Encyclopedia of Fantasy (1997)
Doré, Gustave

(1832-1883) French illustrator and painter, active in London from 1868. He founded the Doré Gallery in 1869 (in quarters currently occupied by Sotheby's); here his grandiloquent, moody Romanticism attracted a large public – and the obloquy of John Ruskin. GD's first illustrated text was an edition of François Rabelais (1854); later illustrated texts included Dante Alighieri's Inferno (1861), Charles Perrault's Fairy Tales (1862), Miguel de Cervantes's Don Quixote (1863), Fairy Realm (1865) by Thomas Hood (1835-1874), Fables (1867) by Jean de La Fontaine (1621-1695), John Milton's Paradise Lost (1866) and Samuel Taylor Coleridge's The Rime of the Ancient Mariner (1875). The impassioned, "sublime" chiaroscuros of these illustrations conveyed a sense of simultaneous congestion and vastness, and they have been influential on illustrators of the Fantastic ever since, beginning with Aubrey Beardsley and continuing into the time of artists like Virgil Finlay. In London: A Pilgrimage (1872), with text by Blanchard Jerrold (1826-1884), GD created in visual terms an analogue of the version of London – as a mephitic Babylon – which dominated the later work of Charles Dickens. Although not specifically supernatural, these drawings – perhaps mainly through their overpowering theatricality – are central to fantasy's vision of Urban Fantasy. [JC]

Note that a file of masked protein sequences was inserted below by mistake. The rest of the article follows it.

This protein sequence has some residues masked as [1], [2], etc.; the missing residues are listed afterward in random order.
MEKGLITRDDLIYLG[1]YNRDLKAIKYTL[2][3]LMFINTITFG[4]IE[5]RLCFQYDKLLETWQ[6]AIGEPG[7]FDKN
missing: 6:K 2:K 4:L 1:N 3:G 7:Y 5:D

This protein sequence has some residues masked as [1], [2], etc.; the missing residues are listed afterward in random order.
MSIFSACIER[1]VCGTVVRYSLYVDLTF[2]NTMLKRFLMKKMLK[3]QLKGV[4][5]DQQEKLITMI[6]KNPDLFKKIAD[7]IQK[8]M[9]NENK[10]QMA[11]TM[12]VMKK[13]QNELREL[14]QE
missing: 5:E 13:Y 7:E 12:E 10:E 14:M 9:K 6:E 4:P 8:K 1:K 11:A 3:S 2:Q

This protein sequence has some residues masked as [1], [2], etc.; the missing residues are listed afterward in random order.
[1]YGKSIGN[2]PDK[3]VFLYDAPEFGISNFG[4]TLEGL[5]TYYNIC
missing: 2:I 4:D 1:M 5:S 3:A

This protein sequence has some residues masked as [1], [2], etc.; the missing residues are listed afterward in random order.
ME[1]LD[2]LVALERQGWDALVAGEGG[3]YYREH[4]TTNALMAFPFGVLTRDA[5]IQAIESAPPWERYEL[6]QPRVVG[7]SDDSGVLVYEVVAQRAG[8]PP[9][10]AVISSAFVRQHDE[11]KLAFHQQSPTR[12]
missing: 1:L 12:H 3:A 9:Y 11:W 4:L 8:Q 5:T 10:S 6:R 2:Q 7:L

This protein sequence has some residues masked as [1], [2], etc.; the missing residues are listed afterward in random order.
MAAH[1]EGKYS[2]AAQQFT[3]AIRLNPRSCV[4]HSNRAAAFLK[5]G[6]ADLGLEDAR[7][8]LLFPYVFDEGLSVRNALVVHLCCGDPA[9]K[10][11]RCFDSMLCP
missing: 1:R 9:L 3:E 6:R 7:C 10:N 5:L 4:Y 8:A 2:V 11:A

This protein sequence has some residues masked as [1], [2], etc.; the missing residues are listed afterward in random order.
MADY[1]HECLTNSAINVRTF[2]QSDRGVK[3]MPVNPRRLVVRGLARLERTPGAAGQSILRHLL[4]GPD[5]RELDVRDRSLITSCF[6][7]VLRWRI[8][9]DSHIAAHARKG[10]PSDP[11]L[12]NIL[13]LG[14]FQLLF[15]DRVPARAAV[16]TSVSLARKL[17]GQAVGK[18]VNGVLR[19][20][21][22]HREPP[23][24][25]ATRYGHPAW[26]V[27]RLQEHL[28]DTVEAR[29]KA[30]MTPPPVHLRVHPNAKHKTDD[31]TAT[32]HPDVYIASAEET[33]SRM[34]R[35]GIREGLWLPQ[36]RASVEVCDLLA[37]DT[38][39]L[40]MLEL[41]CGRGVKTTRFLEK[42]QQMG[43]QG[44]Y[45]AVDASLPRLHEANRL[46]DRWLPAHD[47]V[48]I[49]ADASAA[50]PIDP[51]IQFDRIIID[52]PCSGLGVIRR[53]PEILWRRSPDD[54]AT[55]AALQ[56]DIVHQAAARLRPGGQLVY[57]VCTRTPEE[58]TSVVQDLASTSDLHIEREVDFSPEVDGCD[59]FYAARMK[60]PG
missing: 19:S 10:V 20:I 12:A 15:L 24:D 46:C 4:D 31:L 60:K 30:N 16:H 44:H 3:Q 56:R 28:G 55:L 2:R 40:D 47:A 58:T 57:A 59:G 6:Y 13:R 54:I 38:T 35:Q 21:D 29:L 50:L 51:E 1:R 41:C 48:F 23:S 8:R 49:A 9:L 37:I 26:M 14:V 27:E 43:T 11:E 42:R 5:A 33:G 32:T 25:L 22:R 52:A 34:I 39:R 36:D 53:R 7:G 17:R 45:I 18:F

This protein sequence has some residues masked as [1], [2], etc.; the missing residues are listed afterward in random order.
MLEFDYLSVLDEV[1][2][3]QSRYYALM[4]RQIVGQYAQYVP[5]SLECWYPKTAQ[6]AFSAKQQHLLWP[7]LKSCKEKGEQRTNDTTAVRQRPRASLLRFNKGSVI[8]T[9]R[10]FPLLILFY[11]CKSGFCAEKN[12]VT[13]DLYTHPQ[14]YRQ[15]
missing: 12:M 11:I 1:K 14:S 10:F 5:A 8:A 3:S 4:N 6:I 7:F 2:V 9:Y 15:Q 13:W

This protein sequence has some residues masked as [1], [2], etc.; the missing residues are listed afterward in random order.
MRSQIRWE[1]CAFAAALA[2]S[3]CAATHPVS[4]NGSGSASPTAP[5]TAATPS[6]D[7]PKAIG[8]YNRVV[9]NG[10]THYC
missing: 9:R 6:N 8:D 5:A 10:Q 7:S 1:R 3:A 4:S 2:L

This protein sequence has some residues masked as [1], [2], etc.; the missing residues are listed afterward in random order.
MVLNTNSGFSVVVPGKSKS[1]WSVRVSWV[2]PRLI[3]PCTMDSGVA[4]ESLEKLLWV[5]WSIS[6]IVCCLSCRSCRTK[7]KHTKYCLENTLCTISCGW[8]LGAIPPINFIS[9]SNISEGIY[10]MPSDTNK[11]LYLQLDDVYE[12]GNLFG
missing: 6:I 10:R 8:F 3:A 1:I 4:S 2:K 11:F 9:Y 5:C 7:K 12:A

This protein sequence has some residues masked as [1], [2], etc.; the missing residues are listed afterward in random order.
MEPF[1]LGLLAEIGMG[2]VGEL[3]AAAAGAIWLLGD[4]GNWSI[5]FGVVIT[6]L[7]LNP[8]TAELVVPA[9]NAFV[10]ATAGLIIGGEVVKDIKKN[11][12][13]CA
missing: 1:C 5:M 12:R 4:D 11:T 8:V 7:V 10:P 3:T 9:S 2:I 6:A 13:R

see also: Comics; Dante's Inferno (1935).

Gustave Doré

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This entry is taken from the Encyclopedia of Fantasy (1997) edited by John Clute and John Grant. It is provided as a reference and resource for users of the SF Encyclopedia, but apart from possible small corrections has not been updated.